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Home > Categories > Books > Kids - Junior > E Oma, Rapeti - Te Rapu Kura. Run, Rabbit - Treasure Hunt review

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Score: 9.8/10  [1 review]
5 out of 5
ProdID: 9206 - E Oma, Rapeti - Te Rapu Kura. Run, Rabbit - Treasure Hunt -  Written by Norah Wilson and Kimberly Andrews

E Oma, Rapeti - Te Rapu Kura. Run, Rabbit - Treasure Hunt
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Disclosure StatementFULL DISCLOSURE: A number of units of this product have, at some time, been provided to KIWIreviews by Scholastic (NZ) or their agents for the sole purposes of unbiased, independent reviews. No fee was requested, offered nor accepted by KIWIreviews or the reviewers themselves - these are genuine, unpaid consumer reviews.
February 2024

E Oma, Rapeti - Te Rapu Kura. Run, Rabbit - Treasure Hunt product reviews

Proud to promote NZ productsJoin Little Rapeti and friends as they embark on a hunt in the outdoors to find their treasure... which may come as a surprise!

This is the sixth of a new series of bilingual books for young readers that follow the adventures of a playful and determined young rabbit. The simple text provides an accessible introduction for beginners to Te Reo Maori vocabulary while offering a charming storyline to those who already have a good knowledge of both English and Te Reo. Adults and older children will also enjoy the delightful text and colourful illustrations.

The English text is by Norah Wilson; na Pania Papa i whakamaori. Kimberly Andrews' illustrations provide a perfect complement to the story. The series includes themes of individuality, self-belief, and exploration.

Check out Scholastic (NZ) onlineClick here to see all the listings for Scholastic (NZ) Visit their website They do not have a Twitter account Check them out on Facebook They do not have a YouTube Channel They do not have a Pinterest board They do not have an Instagram channel They do not have a TikTok channel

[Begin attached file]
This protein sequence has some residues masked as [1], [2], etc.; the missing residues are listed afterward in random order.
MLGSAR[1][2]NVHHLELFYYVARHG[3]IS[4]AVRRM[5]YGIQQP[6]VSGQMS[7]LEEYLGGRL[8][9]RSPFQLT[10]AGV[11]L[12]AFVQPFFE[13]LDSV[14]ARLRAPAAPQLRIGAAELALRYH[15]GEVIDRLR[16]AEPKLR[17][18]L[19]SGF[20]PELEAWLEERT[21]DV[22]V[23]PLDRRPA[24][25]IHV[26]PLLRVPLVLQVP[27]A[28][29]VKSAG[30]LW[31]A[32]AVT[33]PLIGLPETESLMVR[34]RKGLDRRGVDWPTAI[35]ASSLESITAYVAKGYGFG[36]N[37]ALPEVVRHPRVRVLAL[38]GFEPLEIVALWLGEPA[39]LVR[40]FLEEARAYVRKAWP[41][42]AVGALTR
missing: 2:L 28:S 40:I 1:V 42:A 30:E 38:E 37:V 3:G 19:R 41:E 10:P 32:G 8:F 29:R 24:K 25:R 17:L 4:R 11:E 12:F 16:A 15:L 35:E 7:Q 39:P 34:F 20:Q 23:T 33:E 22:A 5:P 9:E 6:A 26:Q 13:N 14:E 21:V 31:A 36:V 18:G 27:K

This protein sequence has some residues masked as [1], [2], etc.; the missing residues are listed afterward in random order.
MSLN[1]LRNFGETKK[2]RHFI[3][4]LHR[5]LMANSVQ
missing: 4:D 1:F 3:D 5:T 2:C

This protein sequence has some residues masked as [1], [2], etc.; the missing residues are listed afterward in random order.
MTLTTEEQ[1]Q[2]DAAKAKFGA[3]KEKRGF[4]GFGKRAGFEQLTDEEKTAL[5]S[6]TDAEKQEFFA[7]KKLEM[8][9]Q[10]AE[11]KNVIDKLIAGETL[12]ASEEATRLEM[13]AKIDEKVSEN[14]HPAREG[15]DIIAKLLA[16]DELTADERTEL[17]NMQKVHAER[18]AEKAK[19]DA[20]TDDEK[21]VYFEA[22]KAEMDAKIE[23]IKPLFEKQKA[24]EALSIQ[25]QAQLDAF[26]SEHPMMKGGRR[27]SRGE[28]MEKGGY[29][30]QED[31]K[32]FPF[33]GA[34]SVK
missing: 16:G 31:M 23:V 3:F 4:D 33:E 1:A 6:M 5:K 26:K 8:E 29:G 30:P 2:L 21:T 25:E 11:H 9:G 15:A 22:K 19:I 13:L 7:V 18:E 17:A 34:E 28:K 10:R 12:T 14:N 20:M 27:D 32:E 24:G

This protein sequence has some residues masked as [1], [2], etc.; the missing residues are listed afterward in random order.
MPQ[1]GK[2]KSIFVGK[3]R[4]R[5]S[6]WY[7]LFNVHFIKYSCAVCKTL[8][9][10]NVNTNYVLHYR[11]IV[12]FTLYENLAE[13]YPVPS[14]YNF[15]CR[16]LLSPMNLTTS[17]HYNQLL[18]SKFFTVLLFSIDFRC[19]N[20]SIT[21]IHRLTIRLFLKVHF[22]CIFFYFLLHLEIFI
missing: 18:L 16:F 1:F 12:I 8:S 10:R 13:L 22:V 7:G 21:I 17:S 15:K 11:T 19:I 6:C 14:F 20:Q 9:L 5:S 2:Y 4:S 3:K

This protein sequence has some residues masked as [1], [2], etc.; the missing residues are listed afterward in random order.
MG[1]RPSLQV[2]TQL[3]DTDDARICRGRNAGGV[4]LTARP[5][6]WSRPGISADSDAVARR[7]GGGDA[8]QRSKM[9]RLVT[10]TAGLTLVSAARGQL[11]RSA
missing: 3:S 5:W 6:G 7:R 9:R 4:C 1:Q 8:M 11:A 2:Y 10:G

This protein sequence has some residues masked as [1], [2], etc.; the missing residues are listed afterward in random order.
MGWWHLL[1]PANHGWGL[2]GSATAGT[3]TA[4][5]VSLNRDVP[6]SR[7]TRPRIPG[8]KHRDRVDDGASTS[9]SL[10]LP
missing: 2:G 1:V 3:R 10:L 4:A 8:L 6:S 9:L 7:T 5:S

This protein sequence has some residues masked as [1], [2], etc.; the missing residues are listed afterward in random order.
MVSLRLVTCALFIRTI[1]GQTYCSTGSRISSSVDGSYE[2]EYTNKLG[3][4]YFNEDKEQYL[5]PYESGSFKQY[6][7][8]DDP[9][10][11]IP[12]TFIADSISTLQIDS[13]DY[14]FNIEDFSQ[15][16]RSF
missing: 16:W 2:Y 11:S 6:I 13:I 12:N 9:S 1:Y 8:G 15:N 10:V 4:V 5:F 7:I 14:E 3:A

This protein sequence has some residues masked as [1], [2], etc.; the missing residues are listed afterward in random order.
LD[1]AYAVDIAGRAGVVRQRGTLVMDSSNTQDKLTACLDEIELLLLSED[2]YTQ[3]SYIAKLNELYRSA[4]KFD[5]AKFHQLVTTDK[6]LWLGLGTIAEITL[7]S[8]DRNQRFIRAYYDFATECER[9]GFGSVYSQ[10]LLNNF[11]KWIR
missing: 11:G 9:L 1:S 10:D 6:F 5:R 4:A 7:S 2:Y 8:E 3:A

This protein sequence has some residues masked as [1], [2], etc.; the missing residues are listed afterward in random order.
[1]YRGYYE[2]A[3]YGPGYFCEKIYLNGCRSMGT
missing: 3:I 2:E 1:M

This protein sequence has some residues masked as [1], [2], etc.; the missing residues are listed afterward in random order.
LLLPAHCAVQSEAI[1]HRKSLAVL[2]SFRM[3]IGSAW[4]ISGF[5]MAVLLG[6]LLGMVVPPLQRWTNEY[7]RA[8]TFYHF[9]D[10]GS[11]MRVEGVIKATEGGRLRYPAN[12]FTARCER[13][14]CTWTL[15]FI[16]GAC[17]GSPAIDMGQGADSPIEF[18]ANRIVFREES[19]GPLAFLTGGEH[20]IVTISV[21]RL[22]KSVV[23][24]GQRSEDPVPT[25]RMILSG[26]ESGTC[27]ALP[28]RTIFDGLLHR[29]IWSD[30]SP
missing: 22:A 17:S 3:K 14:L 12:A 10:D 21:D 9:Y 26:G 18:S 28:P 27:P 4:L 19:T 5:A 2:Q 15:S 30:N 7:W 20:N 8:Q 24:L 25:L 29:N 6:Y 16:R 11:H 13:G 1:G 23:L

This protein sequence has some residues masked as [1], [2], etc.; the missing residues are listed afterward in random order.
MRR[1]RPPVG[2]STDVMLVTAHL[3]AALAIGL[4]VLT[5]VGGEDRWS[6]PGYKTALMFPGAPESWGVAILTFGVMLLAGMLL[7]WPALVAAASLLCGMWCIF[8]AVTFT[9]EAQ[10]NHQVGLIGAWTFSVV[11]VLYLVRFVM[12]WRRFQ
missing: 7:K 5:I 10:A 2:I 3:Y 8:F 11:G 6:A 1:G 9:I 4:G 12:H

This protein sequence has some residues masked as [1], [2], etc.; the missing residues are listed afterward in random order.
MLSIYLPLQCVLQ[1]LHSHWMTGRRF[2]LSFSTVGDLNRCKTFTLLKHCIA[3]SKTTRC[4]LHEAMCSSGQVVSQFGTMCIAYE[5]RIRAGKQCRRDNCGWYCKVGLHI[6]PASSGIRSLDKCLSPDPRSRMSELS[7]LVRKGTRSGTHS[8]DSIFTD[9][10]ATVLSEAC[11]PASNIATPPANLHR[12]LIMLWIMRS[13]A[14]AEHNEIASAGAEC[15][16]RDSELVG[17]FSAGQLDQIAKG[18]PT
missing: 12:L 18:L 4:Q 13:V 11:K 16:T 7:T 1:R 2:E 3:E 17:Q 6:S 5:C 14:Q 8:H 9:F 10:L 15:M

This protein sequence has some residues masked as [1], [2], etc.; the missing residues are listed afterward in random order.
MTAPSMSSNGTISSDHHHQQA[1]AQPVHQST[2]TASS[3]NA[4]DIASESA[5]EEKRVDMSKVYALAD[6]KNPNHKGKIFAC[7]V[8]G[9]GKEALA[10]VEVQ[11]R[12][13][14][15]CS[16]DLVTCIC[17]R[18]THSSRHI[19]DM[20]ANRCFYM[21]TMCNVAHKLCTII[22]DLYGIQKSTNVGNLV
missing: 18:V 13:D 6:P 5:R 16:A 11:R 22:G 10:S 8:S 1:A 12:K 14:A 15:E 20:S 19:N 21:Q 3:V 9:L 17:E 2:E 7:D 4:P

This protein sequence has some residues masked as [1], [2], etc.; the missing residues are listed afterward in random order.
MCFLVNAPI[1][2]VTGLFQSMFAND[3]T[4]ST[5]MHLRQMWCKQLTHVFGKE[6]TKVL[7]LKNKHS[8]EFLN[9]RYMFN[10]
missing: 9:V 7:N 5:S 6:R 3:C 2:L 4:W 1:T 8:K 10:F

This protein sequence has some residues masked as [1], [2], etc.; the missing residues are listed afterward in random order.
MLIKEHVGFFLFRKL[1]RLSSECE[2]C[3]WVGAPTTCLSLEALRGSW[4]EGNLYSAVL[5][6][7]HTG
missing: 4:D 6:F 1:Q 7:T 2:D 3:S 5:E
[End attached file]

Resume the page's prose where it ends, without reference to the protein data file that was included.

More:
bilingual   e oma rapeti   kimberly andrews   norah wilson   pania papa   rabbit   rapeti   run rabbit   scholastic   series   te rapu kura   treasure hunt   nzmade
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Review by: savta (Jo)
Dated: 19th of March, 2024

Link to this review Report this review


This Review: 9.8/10
Age Appropriate:
Score 10 out of 10
Score 10 out of 10
Score 10 out of 10
Personal Choice:
Score 9 out of 10

We all know the sort of person who gives you just enough information to make you curious, who expects you to ask relevant questions. Sometimes it if difficult to know what they really want; they can get quite snippy if you do not rise to the bait. Mr Five was confused at first. He kept trying to physically separate the first two pages in case they had stuck together because the story appeared to start abruptly. I had to explain to him that the technique was deliberate; Rapeti was trying to provoke his friends into interacting with him. Mr Five thought that was silly until he realised that the friends were highly intrigued so they were then motivated to join Rapeti on his treasure hunt.

Treasure hunts are fun for children of all ages. Many festivals, both religious and secular, include them in the celebrations, with prizes ranging from chocolate eggs to lucky-dip style wrapped parcels to coins and jewellery. Geocaching is probably the latest version of the treasure hunt, with people using GPS to arrive first at a coordinate. Rapeti's treasure hunt, however, is less sophisticated and probably a lot more fun. The friends bond over their shared goal and the fear that darkness might fall before they have discovered it.

There is a lovely graphic near the start of the story where the friends are all marching in height order behind Rapeti, who is proudly leading the way. The diversity among his friends is very evident here; big Hipi comes first, followed by Pukeko, and then Heihei. Little Piwakawaka beings up the rear; although he is flying, he is really the shortest of the company. The interaction between them is relaxed and positive as each friend tries to help Rapeti by making helpful suggestions.

When Rapeti finally finds his treasure - their friend Ngata, the snail - he refers to him as "Ko ta tatou kura" - "Our treasure", emphasizing that Ngata is precious to all of them. Right from the start, he has
referred to the missing treasure as something that is a shared taonga. Mr Five was overjoyed when he realised that Ngata was featured in this story. After reading a previous book in the same series (Te Rehi, The Race), he had been inspired to draw his own impression of Ngata, so at this point he had to go and try to find it!

As all good children's stories do, this one has a happy ending. I was hoping Ngata would smile, but he makes do with pressing his face against Rapeti's nose. It might not be a real hongi but it is a good effort!

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